The timeless quality of Romeo and Juliet is clear enough, but what was it about the chosen eras that appealed? ‘The 1930s was the start of the Fascistic period so that fits very well with the Capulet family. And the Montagues have all the happy parts in Prokofiev’s music, so that fits nicely with the 1950s, when people were looking forward to the future. And Romeo and Juliet are dressed in present day clothes because a love story like this can happen anytime.’
For a dancer, playing Juliet is the role of a lifetime. In just a couple of hours, she changes from girl to woman, single to married, alive to dead. A meaty part for anyone to get their teeth into and the perfect vehicle for French dancer Sophie Martin to show exactly what she’s made of.
‘It’s probably one of the most realistic classical ballets there is, so it’s easier to just be yourself and be natural,’ says Martin of her role. ‘I feel more comfortable in this than in some of the other big classical ballets, more involved and closer to the character.’
Back in December, bus stops and walls across Scotland were covered with Martin’s image as Sleeping Beauty. And for the second time running, she’s Scottish Ballet’s poster girl, snuggling up to Erik Cavallari in the publicity shots for Romeo and Juliet. How does it feel to see your face emblazoned around town?
‘It’s a bit weird,’ laughs Martin. ‘But I think because I saw the picture so much before it was actually out in the street, it feels familiar. It’s just funny when my friends say they saw me in the gym or on the side of a bus. Maybe if it was in France it would feel more strange, but here it’s different.’
Head of wardrobe
With each Scottish Ballet production having three separate casts, the work of Caro Harkness is never done. As Head of Wardrobe it’s her job to liaise with designers, source material, find makers and keep the show’s vast number of costume looking pristine. Having just worked with a kaleidoscope of colours on Sleeping Beauty, Harkness was initially concerned about Romeo and Juliet’s largely monochrome feel.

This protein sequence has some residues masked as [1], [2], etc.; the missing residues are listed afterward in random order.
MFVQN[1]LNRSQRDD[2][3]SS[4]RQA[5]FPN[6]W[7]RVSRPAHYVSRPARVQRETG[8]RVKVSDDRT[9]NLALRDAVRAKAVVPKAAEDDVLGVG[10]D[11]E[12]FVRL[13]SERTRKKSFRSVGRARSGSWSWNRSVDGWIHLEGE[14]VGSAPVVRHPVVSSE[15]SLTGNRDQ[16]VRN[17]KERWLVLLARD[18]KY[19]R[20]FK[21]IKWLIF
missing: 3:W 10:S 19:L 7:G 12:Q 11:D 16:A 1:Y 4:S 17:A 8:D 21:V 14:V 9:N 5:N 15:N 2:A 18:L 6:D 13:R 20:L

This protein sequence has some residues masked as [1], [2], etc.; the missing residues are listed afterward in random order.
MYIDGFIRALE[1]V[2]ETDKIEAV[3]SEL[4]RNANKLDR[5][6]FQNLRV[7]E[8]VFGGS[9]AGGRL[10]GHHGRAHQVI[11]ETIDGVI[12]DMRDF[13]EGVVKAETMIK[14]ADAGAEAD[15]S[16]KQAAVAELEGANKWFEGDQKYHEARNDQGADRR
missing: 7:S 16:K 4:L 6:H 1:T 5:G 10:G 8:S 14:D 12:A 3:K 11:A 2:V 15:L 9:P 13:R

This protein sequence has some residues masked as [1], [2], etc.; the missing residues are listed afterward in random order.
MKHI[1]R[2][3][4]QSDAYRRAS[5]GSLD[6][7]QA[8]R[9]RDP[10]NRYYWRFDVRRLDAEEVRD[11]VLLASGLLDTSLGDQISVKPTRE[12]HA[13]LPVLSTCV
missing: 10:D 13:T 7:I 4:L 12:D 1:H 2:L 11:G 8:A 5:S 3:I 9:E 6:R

‘At first I wondered if it was going to be colourful enough,’ she admits. ‘Because it’s mostly black and white with just an injection of red and blue. But Tatyana is very clear that that’s what she wants and I trust her as she’s a good designer. It should be very dramatic.’
Having searched the fabric houses of Germany and linen shops of Ireland, Harkness then sent samples to Tatyana van Walsum in Amsterdam, before calling on costume makers throughout Britain. Meanwhile measurements of every inch of the male dancers’ feet were sent to boot makers in America. It’s an huge operation that ensures that only the very best candidates are let loose on the bias cut 1930s dresses, 1950s linen trousers and present day underwear.
Unlike most designs, which just need to look good, every costume created for Scottish Ballet has to have freedom of movement. Although for Harkness and her team, that’s only half the story. ‘We don’t just think about the fact that somebody has to dance in these costumes. Somebody also has to wash them and make sure that at every performance they look as good as the first night. They have to be built to last, because this show will go out again next year and probably three or four years down the line. And they’ve got to have that wow factor for the audience. They need to look sharp.’
Romeo and Juliet, Festival Theatre, Edinburgh, Tue 13-Sat 17 May; Theatre Royal, Glasgow, Wed 4-Sat 7 Jun.